Compassionate Love: Displaying compassion for those who struggle with mental illness (c)2017 Nancy Virden, Always The Fight Ministries
We all know what it is like to lose our peace of mind. Perhaps you wonder if you ever had it.
Mass shootings, dirty politics, and world conflict naturally grab out attention. Nasty rumors and fear-mongering are all the rage these days. That’s not counting what is going on in your corner! Family issues, work stress, and more all stir our minds until we either escape or run. Anxiety is triggered for many of us by runaway thoughts.
A practical means of capturing those thoughts was told me this morning by a friend. “B” meant this figuratively, however the tactile use of actual boxes and a jar will be more be helpful for some anxiety sufferers (and especially if you can be forgetful like me).
(1) Set beside your bed a lidless box that is big enough to hold several sheets or slips of paper. Have a notebook and pen handy too. At night, when a worry keeps you awake, write it down and throw it in the box.
Once you have done this, give yourself permission to worry about it tomorrow. Put it off. You can retrieve everything from the box in the morning. Often, what seems overwhelming at night appears more manageable the next day.
(2) Take a second box and draw a prison fence on the outside. Retain the lid, cutting a slit in the top large enough to put sheets or slips of paper inside. Place this wherever it will help you most. Keep another notebook and pen nearby.
We are daily surrounded by problems that do not belong to us. People may try to make them our issues, but it is neither possible nor is it our responsibility to fix everything laid at our feet. Internally, give other people permission to come up with solutions. Whenever you start to stress about a problem that is not yours to fix, write it out, place it in the prison box, and leave it there forever. Let it go.
(3) Using a dark-colored glass jar or bottle, place it wherever it will catch some light. Keep it open, and have slips of paper and pen available. This is your mystery jar.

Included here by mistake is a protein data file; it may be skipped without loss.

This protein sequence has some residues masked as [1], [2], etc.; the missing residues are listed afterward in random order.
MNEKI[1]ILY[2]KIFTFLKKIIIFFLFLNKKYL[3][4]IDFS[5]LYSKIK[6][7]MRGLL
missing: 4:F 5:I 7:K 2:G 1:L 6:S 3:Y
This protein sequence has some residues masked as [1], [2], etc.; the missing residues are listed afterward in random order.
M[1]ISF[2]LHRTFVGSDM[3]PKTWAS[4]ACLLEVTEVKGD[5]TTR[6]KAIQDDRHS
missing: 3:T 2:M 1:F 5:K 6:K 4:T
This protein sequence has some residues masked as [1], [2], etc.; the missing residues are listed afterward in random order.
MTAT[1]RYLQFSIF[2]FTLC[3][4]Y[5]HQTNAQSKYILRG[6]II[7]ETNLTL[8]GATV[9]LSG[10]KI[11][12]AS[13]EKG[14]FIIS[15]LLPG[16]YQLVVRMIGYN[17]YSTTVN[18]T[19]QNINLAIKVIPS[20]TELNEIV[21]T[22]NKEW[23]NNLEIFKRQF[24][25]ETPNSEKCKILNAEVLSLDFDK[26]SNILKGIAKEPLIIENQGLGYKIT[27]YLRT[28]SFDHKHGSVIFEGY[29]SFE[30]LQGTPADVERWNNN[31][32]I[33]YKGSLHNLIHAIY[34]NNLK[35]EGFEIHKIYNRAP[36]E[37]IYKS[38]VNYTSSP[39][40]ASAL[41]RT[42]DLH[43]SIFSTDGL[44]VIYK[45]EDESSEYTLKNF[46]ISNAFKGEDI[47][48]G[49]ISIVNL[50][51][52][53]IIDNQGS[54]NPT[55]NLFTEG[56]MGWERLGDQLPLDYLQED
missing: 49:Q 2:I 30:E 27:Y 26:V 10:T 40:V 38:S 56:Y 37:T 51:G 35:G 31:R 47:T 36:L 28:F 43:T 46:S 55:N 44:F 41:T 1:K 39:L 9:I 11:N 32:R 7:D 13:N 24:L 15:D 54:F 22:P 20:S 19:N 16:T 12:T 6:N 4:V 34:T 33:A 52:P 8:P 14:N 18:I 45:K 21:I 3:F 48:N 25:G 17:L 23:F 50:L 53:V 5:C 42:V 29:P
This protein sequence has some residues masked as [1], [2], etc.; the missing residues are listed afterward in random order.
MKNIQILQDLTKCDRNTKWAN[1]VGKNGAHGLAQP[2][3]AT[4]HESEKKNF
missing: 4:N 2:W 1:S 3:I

Life has mysteries, some of them are very painful. Why do children suffer? Why did I get hurt? Why does God allow bad things to happen? These deep questions and others like them may cause us alarm and doubt. It can be difficult to feel at peace when circumstances seem so random.
Write out what mystifies you and place it in the jar. You will see a dichotomy, one that is better addressed with faith than human logic. Inside the jar is a great problem surrounded by shadows and light. By faith we can accept that we do not know all the answers. By faith we can believe God is always good.
Isaiah 55: 6-9 reads, “My thoughts are nothing like your thoughts,” says the LORD. “And my ways are far beyond anything you could imagine. For just as the heavens are higher than the earth, so my ways are higher than your ways and my thoughts higher than your thoughts.” (Isaiah 55: 6-9)
Notice how rays of light sometimes shoot out of your jar. This represents hope to which we can all cling. Somehow, glory is going to come of what we do not understand. Trusting God’s process and plan will not remove all pain from our experience. It will however, give us a solid footing in the middle of it all.
Today’ Helpful Word
2 Corinthians 4:16- 18
Therefore we do not lose heart. Though our outer self is wasting away, yet our inner self is being renewed day by day. For our light and temporary affliction is producing for us an eternal glory that far outweighs our troubles. So we fix our eyes not on what is seen, but on what is unseen. For what is seen is temporary, but what is unseen is eternal.…
To learn more about Eternal Hope, click here.
NOTE: I am not a doctor or mental health professional. I speak only from personal experiences with and observations of mental illness. In no way is this website intended to substitute for professional mental health care.
If you are struggling emotionally today or feeling suicidal, or concerned about someone who is, please call the National Suicide Prevention Lifeline 1-800-273-TALK (8255). Hope and help is yours.